Zoe Kazan Gives Really, Really Good Dating Advice (In 60 Seconds)

The phrase It Girl gets thrown around so much that it's nearly lost its punch. Still, we feel comfortable making the claim that Zoe Kazan does indeed have “It” (and no, we're not talking about turntables). Her lineage is star-studded (her grandfather directed A Streetcar Named Desire), but her career is courtesy of actual talent, not a silver spoon. Already an accomplished playwright and actor, Zoe has put on yet another career hat with Ruby Sparks, which she not only stars in, but also wrote.

Ruby Sparks
(which you can see on July 25) is technically a romantic comedy, but it’s a far cry from the girl-meets-boy-hilarious-highjinks-ensue-cue-kiss-in-the-rain film we’ve seen about 83 times too many. Instead of worn-out tropes, Zoe drew themes from the plot of Pygmalion to tell the love story of Calvin (played by Zoe's real life boyfriend Paul Dano) and Ruby. Calvin, a young novelist, is struggling to find inspiration for his latest book when Ruby comes to him in a dream. He wakes up to find that this literal dream girl has manifested into a real person. As fantastical as the tale is, the messages behind it ring true for anyone who has ever faced the unbearable demand of living up to the ideal image of a romantic relationship.

We sat down with the 28-year-old star to talk about shopping (anyone who wears items from Beacon’s Closet on the red carpet has our stamp of approval), writing, and what’s next for this more-than-triple threat.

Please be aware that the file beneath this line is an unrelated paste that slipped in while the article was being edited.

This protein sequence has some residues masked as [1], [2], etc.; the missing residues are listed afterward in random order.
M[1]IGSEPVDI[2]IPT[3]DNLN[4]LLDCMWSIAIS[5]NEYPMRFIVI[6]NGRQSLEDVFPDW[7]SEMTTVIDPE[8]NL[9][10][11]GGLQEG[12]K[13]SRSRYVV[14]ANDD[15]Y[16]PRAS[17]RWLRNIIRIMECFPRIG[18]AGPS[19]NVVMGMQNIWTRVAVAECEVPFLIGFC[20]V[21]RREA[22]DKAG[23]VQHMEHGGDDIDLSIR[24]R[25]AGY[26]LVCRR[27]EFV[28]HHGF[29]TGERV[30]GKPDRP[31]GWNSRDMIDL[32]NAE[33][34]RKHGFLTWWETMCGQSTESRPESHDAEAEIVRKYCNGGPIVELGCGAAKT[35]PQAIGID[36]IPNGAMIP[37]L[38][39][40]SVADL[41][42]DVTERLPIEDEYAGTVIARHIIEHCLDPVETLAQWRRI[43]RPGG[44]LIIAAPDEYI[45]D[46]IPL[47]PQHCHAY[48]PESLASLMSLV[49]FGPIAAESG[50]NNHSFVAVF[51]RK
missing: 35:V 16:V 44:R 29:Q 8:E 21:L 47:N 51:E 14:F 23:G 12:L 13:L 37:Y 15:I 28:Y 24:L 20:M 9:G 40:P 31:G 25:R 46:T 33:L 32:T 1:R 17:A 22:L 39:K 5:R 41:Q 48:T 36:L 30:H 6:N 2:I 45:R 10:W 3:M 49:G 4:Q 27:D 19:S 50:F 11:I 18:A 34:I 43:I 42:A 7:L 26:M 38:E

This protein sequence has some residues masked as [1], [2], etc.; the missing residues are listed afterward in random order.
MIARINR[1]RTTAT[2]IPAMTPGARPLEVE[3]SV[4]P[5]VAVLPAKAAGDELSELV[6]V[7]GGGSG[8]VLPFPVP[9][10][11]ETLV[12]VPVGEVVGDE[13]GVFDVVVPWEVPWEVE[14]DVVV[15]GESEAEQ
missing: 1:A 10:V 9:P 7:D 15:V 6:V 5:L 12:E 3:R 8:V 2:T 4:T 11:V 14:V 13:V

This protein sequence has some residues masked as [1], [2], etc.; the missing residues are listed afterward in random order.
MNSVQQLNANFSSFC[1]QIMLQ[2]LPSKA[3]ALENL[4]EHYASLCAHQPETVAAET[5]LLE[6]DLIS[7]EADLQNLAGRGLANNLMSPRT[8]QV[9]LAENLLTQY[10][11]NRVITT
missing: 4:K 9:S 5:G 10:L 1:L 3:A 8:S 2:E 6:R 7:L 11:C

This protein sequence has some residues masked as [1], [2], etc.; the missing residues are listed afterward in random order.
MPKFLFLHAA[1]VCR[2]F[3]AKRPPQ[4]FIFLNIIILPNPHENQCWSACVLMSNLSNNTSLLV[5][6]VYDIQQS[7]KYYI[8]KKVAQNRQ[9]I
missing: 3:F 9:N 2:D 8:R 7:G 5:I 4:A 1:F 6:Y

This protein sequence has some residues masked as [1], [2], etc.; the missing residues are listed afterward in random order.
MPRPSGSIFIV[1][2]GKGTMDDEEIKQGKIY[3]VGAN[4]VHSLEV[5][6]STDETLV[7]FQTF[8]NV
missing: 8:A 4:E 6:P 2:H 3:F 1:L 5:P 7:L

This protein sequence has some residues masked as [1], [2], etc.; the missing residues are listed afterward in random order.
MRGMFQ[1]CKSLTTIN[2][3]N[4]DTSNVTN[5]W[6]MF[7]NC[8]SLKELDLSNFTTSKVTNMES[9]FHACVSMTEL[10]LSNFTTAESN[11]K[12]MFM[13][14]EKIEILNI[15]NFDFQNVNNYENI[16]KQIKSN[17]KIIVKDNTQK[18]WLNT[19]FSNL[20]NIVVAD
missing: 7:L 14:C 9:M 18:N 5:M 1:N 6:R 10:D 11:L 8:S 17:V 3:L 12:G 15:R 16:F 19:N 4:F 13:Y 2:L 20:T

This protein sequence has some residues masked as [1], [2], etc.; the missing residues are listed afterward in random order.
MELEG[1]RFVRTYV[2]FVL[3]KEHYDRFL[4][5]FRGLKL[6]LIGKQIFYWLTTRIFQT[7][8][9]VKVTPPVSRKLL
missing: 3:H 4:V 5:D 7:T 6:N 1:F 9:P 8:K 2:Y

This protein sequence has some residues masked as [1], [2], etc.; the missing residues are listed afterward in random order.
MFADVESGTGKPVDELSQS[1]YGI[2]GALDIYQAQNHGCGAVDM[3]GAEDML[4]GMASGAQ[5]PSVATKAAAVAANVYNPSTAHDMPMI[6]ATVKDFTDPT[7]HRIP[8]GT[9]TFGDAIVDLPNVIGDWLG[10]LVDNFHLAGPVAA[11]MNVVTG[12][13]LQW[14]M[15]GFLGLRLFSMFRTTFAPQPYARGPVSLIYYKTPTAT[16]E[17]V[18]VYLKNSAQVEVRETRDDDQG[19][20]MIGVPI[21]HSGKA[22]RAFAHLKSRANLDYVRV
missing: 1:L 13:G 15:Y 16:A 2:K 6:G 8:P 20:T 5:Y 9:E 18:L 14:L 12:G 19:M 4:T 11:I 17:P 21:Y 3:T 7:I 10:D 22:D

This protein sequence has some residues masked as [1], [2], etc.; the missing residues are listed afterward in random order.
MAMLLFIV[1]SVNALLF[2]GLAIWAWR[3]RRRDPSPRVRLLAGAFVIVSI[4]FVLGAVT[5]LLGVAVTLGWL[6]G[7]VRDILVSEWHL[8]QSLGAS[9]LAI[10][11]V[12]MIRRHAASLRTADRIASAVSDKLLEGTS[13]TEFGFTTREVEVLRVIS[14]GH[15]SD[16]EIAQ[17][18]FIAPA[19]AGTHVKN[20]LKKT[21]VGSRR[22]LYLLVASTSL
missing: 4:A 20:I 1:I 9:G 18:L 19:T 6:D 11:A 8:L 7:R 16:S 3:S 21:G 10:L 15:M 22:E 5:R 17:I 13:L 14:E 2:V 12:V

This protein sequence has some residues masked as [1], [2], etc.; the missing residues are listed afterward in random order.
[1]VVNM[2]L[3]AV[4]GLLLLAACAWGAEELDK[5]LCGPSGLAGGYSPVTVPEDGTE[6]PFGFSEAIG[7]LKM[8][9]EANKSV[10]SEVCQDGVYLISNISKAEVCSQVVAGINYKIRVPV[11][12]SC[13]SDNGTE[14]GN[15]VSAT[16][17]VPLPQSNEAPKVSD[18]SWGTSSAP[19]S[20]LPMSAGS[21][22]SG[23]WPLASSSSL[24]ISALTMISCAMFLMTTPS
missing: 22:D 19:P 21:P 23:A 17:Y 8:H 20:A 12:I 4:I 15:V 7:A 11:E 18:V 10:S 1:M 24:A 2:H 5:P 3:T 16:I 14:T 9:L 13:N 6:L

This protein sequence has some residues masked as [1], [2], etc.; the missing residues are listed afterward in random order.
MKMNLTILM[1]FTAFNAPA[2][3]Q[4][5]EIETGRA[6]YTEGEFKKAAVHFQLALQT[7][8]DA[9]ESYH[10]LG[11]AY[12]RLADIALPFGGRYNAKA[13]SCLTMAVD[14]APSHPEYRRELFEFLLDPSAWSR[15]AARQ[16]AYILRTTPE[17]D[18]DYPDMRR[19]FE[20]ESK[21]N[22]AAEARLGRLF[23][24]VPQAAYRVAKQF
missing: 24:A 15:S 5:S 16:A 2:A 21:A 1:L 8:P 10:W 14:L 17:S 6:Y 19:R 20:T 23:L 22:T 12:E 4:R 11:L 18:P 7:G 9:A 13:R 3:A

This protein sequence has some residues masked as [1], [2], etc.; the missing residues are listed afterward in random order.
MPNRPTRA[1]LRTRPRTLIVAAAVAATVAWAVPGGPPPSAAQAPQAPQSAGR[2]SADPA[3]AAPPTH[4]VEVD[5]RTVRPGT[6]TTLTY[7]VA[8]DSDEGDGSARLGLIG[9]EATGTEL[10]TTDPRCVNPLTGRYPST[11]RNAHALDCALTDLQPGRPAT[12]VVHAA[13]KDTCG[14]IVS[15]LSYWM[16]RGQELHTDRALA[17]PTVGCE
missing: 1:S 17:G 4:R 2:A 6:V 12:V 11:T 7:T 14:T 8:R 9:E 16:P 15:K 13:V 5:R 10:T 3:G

In Ruby Sparks, the character of Calvin literally creates Ruby. Fictional characters might not come to life in reality, but people still try to mold the people that they're in a relationship with. Have you ever done this (or had someone try and do it to you)? What's your best advice for dealing?

"I think the hardest thing in the world is to accept the person that you love for who they are. I think that's a lifelong process because what you're really grappling with is yourself and your own limitations. I do feel like I've been in relationships where I've been lonely because I've felt like they loved some other person named Zoe Kazan who was one shade off from who I actually am. When I was younger that felt like it required something from me, but as I've gotten older, I think I've realized that's just how we function. Everybody has an idea of somebody before they get to know them, you know? You meet someone, you're attracted to them, they smell great to you, and immediately a whole lifetime of romantic ideals just gets poured on to that person. Part of the process of loving someone, or learning to love someone, is that, as you get to know them, you have to strip those ideas away and really be there with the real person."


Ruby Sparks is a romantic comedy, but it's different than anything we've seen before. How did you land on this idea? What's your writing process like?

"Yeah, so I was really inspired by the Pygmalion myth. I had been thinking about it and trying to figure out what I would do with that and one morning I woke up and — just like Calvin waking up to to the dream of Ruby — I woke up and Calvin and Ruby were sort of in my head and the first maybe 10 pages of the movie were just there. So I wrote it down and, at a certain point, maybe 20 pages in, I knew what the broad comedy version of this movie would be, but that wasn't really what I wanted to write. I needed more time to think, so I put it away from about six months and then came back to it and wrote it very quickly, maybe two-and-a-half, three weeks. After that, Valerie and Jonathan [the directors] came on and there was a full process of rewriting that took about nine months.

I think my favorite romantic comedies are movies that defy the genre. When Harry Met Sally is really a friendship movie. Tootsie is really about coming into yourself. Eternal Sunshine is about loss. They're all categorized as romantic comedies, but these movies are powerful because they contain other things in them. That's the kind of movie I like, so that's the kind of movie I was trying to write.